117 Tasting Notes
Smooth wish some vegetal pucker in the finish.
This Ali San reminds me of roasted leeks, spinach and fresh greens. There’s a hint at light fruity sweetness in the body as well.
Kanyabashi’s sencha is a wonderful green brew with a light liquor and deep green leaves.
The loose aroma is grassy with just a touch of vegetal sweetness bordering on spinach.
Once brewed the aroma turns heavy of roasted leeks and this is refracted throughout the flavor. There’s a medium length tail of vegetal power, but nothing off-putting.
A very comforting brew.
Smooth and less astringent than most Earl Grey teas I’ve had. I think this brew would be enjoyed by any Earl Grey fan.
The leaves look rather pretty with the blue wisps strewn throughout making for an interesting visual. These leaves brew a nice copper liquor.
The aroma is lighter than I expected both dry and brewed. Hints of cream, vanilla and citrus spice are the highlights here.
The cream and bergamot come together for a palate pleasing brew.
This wonderful teas’ leaves don’t look anything like any oolong I’ve ever had. They’re not balled. Instead they’re twisted. They’re not uniformly colored or monochrome either. Instead, they’re a mixture of brown, gold, green and white leaves. The aroma is more hay and straw than anything else.
Once brewed, the leaves produce a wonderful orange liquor that, while clear, reminds me of sherbet. The brewed aroma smells more of a light Chinese green. Not so much grassy as artichoke-like but not heavily so.
The flavor is light, easy on the palate and smooth. While there is some astringency and a light drying of the palate it’s subtle. Flavors of straw and hay combine with notes of a floral undertone which seems to add some sweetness to the brew.
I enjoyed this tea. Best with honey or milk.For a full review head over to: http://bit.ly/aHkm2g
The loose leaves for this tea look delicious! Bright green and unmistakably long (about 3/4 inch to an inch). The leaves actually remind me of a Japanese bancha in look, but roughly double the length. There are some stems in this tea which produces a dry aroma I find reminiscent of light garlic and butter.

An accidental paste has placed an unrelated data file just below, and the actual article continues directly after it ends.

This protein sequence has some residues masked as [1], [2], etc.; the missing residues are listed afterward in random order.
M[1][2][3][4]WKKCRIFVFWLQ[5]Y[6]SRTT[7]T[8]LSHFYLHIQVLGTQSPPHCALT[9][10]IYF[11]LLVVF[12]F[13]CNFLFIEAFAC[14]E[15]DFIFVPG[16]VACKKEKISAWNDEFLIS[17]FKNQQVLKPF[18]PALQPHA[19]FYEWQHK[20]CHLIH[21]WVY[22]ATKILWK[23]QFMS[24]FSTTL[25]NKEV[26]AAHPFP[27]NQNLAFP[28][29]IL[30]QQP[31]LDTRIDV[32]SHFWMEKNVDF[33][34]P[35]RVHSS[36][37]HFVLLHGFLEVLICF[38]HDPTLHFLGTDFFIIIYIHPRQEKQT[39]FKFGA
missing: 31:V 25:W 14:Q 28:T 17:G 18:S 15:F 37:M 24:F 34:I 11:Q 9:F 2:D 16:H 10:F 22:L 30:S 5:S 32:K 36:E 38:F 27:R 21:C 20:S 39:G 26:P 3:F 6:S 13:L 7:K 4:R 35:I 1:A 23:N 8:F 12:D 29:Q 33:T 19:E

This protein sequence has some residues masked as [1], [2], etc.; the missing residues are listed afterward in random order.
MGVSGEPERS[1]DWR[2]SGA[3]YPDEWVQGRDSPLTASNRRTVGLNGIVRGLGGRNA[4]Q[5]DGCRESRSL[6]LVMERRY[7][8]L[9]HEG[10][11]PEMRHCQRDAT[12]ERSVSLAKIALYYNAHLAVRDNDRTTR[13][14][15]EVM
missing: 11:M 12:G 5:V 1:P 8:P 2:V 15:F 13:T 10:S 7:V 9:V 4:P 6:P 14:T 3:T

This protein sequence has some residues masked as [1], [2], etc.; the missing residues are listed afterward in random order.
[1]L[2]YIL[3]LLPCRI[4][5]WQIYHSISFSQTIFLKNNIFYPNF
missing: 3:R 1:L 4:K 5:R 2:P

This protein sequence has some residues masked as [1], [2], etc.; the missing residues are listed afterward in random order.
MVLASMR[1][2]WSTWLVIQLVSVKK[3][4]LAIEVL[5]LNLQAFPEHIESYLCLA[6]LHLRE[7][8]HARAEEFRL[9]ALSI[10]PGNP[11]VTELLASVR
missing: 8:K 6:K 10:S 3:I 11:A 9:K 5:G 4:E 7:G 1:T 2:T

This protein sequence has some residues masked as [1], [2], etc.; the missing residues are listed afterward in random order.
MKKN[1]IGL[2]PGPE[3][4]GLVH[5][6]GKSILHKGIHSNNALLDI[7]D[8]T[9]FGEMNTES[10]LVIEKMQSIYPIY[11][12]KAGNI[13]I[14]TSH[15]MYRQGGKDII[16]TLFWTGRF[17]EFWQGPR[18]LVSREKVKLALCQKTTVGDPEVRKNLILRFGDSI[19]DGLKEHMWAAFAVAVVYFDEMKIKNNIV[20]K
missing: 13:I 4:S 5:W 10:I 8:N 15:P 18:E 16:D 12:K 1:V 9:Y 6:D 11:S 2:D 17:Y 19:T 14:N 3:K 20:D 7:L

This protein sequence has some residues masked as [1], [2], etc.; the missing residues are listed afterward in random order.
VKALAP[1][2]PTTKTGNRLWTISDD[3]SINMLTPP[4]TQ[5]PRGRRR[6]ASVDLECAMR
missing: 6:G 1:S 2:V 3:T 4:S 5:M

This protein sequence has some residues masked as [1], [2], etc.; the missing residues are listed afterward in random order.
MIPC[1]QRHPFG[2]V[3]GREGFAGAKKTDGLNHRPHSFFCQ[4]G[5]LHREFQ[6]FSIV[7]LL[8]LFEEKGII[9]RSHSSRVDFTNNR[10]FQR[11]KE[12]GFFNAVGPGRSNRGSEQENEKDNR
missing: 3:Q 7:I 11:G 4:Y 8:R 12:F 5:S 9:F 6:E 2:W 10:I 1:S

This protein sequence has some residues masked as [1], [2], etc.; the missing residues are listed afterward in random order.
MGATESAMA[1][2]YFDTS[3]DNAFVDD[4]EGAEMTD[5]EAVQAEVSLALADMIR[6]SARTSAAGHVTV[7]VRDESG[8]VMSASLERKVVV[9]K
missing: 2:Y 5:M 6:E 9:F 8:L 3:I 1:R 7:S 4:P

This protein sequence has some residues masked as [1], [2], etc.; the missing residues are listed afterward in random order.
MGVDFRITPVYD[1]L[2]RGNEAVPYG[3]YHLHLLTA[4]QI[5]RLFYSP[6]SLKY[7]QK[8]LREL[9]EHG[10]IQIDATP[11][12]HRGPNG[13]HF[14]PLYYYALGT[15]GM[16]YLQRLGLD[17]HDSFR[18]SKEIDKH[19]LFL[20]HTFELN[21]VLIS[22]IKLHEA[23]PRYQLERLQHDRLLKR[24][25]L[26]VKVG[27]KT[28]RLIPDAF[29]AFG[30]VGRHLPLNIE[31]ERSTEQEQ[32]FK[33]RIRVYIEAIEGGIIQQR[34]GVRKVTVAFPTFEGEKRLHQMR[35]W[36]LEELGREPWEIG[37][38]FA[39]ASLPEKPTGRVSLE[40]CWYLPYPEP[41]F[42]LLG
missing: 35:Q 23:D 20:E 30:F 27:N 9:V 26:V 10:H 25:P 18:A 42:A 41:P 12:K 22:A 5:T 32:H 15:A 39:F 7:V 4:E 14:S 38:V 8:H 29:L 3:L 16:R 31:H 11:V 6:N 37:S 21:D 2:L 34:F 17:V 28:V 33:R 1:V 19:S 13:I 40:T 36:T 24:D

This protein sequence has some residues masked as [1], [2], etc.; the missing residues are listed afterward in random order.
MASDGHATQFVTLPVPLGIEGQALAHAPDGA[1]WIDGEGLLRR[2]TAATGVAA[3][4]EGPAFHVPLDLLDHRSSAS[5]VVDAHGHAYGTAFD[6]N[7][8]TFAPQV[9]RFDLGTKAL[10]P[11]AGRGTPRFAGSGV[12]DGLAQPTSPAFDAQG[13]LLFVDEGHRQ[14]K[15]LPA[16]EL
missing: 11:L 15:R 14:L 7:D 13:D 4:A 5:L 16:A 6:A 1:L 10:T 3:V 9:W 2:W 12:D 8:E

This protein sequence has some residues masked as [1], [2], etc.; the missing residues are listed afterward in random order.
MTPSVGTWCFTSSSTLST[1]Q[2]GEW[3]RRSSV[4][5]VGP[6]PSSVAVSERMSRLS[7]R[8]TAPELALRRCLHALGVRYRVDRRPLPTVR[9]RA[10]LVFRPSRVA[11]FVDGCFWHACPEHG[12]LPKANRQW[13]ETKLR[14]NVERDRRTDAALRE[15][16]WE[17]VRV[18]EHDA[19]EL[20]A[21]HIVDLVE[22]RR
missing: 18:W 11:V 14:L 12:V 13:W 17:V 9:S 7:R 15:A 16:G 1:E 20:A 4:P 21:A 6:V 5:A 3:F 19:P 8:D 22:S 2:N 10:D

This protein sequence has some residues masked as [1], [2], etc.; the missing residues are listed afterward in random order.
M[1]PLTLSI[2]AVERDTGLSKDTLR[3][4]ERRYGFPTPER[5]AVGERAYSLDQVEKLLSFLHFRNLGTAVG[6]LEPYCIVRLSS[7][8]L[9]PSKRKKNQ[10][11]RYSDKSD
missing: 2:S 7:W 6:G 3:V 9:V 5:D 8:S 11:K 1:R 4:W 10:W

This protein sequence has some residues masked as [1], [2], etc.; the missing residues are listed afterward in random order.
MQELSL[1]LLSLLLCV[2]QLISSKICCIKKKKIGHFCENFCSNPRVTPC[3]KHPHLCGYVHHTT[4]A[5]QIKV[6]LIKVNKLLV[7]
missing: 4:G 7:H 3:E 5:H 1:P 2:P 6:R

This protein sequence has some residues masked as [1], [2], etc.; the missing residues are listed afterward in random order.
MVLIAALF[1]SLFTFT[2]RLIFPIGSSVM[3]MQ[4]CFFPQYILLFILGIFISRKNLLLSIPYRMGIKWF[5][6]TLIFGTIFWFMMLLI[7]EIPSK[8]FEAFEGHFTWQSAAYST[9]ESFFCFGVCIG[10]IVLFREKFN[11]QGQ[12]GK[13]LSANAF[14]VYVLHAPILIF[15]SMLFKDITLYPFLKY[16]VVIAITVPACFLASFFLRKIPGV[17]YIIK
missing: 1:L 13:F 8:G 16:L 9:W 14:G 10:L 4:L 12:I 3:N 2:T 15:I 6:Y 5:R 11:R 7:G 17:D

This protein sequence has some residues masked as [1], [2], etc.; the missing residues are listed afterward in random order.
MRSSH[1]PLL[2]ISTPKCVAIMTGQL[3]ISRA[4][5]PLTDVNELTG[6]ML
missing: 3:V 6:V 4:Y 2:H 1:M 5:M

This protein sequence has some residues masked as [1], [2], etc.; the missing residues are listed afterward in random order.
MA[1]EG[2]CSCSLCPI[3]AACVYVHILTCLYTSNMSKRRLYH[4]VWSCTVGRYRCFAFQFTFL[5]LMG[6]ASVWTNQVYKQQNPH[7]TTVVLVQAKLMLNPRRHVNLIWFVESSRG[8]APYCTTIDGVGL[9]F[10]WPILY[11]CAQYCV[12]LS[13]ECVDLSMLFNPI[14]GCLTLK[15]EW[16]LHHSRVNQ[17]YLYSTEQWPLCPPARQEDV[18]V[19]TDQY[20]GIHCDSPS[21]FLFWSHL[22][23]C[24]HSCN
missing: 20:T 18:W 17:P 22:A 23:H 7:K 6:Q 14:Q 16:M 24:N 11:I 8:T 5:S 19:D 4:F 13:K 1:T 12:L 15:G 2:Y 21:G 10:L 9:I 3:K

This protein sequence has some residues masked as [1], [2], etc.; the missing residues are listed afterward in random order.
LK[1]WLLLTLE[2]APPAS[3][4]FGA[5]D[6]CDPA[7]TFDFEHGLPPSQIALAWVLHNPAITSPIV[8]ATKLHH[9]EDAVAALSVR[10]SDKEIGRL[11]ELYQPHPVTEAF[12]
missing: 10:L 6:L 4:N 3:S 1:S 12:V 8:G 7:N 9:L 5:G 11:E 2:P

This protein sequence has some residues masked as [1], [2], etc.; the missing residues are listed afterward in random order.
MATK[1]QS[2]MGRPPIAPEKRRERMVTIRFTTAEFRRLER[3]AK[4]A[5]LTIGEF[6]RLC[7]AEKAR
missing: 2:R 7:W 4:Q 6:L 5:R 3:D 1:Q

Once brewed the leaves produce a wonderfully light, bright and clear yellow liquor. The brewed aroma is light and smooth with faint vegetal hints.
On the palate the brew is equally smooth and soft. Not as meaty as an oolong, but not thin like a rooibos either. The flavors play lightly on the tongue with almost no astingency. There’s some dryness in the top of the throat and hints of vegetables sauteed in butter.
The dry leaves of this tea are very dark curled balls. Their dark green hue matches well with the heavy but smooth aroma. My imagination runs wild at the thought of this tea being cultivated so high up, and near a protected wilderness area. It seems like a truly exciting place!
When brewed the leaves produce a bright yellow liquor that’s completely transparent. The steeped aroma is smooth and easy with overtones of grilled leeks and hints of other vegetal flavors.
On the palate the brew remains smooth. A buttery texture emerges as it coats the entirety of the mouth. There’s no astringency here at all. The liquor is very heavy in the mouth, a byproduct of its creaminess. The flavors remain vegetal, but are seriously subdued. Roasted leeks remain on my mind the most.
The leaves are a mixture of green, brown and white leaves with some stems in. The aroma is lighter and sweeter than most earl grey teas and reminds me of vanilla with some light floral tones.
When brewed the leaves produce an orange-red liquor which effuses an aroma primarily of bergamot. There’s a hint of a light spiciness as well.
On the palate I note smooth vanilla notes, though I don’t think there’s any actually in the tea. I alsorecapture the floral notes from the dry aroma. Of course, the bergamot is present throughout but not at all overbearing.
There’s only a slight astringency to this brew. Less than most any earl grey I’ve ever had. It’s quite refreshing and relaxing.
The leaves of this tea are broken grade and very dark. I don’t visually note the presence of actual cranberry pieces but they’re there, along with orange peel which I can pick out scattered throughout. The aroma is pungent and wonderful, eluding to a deeper level of subtlety not seen.
Once brewed the leaves produce a deep, dark colored brew Harney & Sons notes as mahogany. The aroma is lighter once brewed with notes of citrus tart and a light sweetness you feel begging you to consume it.
When drinking I noted this brew’s relatively smooth liquor where I’d anticipated something a bit brisker. A pleasant surprise. The sweet and tart flavors seem to swap places in the mouth as they battle for prominence. It’s at once energizing and calming.